The European fallow deer also known as the common fallow deer or simply just fallow deer (Dama dama) is a species of ruminant mammal belonging to the family Cervidae. It is native to Turkey and possibly the Italian Peninsula, Balkan Peninsula, and the island of Rhodes in Europe, but has also been introduced to other parts of Europe and the rest of the world.
The male fallow deer is known as a buck, the female is a doe, and the young a fawn. Adult bucks are 140–160 cm (55–63 in) long, 85–95 cm (33–37 in) in shoulder height, and typically 60–100 kg (130–220 lb) in weight; does are 130–150 cm (51–59 in) long, 75–85 cm (30–33 in) in shoulder height, and 30–50 kg (66–110 lb) in weight. The largest bucks may measure 190 cm (75 in) long and weigh 150 kg (330 lb). Fawns are born in spring around 30 cm (12 in) and weigh around 4.5 kg (10 lb). Their lifespan is around 12–16 years.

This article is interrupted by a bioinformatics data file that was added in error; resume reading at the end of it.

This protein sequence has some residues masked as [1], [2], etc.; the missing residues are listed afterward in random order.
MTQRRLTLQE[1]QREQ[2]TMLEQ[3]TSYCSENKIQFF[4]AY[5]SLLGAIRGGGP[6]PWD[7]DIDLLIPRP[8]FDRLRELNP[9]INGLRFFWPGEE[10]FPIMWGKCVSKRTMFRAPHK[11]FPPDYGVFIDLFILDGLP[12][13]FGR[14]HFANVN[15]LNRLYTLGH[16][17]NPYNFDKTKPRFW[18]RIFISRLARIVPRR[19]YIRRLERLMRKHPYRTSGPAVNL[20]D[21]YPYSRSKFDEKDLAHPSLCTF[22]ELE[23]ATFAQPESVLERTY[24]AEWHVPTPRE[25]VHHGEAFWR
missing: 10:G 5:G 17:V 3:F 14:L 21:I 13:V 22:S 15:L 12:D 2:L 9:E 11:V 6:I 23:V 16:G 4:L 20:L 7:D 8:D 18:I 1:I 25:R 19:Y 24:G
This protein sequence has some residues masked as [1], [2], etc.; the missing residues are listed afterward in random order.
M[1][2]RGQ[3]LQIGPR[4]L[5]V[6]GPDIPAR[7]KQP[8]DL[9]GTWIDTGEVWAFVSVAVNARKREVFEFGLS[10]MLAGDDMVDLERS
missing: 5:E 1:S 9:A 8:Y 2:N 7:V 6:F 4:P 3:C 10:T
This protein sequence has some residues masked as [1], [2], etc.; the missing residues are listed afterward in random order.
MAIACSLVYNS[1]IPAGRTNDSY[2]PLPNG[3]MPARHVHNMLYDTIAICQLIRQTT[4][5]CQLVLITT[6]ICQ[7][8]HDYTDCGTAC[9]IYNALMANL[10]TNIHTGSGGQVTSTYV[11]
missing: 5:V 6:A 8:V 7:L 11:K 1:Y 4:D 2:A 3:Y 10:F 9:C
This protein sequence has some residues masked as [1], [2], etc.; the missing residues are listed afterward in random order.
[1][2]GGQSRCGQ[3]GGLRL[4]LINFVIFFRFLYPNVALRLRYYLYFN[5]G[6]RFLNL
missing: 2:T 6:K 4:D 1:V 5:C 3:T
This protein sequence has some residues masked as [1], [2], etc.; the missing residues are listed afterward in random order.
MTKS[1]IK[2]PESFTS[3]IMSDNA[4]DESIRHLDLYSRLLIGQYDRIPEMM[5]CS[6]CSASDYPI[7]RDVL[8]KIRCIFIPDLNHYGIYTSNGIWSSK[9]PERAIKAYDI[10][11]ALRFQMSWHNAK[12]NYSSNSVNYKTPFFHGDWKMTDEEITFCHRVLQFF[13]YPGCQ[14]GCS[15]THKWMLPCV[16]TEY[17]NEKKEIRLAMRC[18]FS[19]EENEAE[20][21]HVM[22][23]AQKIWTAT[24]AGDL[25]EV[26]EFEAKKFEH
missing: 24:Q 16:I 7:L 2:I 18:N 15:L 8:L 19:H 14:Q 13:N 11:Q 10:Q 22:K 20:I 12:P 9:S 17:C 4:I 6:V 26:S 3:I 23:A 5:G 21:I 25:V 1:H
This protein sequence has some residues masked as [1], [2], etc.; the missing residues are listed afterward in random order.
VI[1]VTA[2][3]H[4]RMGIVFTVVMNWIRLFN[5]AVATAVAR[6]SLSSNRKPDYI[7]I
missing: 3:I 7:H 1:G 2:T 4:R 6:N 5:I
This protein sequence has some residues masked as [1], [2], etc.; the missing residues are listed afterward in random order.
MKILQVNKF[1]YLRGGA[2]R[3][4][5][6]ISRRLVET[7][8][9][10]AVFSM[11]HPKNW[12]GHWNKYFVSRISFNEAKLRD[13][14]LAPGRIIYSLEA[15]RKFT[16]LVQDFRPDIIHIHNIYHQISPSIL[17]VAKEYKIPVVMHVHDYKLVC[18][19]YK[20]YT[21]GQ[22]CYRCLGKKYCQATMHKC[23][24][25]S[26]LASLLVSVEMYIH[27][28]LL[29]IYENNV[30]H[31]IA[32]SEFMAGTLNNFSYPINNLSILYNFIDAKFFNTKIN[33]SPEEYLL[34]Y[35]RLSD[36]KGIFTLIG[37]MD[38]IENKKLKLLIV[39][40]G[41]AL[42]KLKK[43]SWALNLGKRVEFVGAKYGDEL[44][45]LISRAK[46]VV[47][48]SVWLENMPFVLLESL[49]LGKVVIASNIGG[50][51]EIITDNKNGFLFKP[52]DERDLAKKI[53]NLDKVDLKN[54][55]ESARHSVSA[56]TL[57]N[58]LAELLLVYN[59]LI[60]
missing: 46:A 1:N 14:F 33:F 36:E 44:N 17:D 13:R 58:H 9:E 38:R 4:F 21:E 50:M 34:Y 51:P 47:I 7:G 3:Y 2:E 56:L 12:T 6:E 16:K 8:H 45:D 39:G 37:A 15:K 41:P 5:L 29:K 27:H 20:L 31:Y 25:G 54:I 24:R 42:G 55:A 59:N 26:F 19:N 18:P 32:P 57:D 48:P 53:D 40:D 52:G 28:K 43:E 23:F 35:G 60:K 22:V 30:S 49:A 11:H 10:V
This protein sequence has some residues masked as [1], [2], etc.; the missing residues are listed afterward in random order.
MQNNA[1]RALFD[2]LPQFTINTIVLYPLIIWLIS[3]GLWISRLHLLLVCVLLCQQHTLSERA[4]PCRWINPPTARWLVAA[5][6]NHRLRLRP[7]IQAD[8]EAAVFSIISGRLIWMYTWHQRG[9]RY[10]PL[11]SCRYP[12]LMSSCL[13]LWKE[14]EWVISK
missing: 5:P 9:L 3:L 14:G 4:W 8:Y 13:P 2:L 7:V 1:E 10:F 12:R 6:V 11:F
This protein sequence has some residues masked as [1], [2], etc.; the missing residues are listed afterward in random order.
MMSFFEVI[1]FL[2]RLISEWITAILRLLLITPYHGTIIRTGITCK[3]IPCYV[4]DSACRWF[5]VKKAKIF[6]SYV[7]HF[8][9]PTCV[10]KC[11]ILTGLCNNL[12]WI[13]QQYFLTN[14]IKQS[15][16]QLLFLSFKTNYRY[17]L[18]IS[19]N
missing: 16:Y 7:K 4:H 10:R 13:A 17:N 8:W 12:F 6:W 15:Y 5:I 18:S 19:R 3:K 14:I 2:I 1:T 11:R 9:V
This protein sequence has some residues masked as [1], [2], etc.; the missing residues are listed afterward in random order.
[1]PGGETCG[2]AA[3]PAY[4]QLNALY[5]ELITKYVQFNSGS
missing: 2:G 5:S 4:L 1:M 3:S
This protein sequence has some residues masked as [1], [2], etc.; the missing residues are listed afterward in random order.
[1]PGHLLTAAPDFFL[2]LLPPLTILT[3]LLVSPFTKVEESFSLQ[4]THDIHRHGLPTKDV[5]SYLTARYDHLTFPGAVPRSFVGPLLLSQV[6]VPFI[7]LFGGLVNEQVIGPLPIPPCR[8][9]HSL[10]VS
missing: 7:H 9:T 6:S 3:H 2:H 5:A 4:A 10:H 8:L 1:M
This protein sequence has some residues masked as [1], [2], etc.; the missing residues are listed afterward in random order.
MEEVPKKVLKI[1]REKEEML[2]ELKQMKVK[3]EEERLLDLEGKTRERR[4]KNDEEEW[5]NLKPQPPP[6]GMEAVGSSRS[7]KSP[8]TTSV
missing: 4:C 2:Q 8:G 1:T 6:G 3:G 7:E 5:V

Much variation occurs in the coat colour of the species, with four main variants: common, menil, melanistic, and leucistic – a genuine colour variety, not albinistic. White is the lightest coloured, almost white; common and menil are darker, and melanistic is very dark, sometimes even black (and is easily confused with the sika deer).
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The Fallow Deer is a widespread species of deer in Britain. Originally from the Middle East, they were spread across Europe by the Romans and introduced to the UK by the Normans in the 11th Century.
They are herbivores and are found in mixed woodland and open grassland.
Females are known as Does, males as Bucks and young as Fawns. Only bucks have antlers.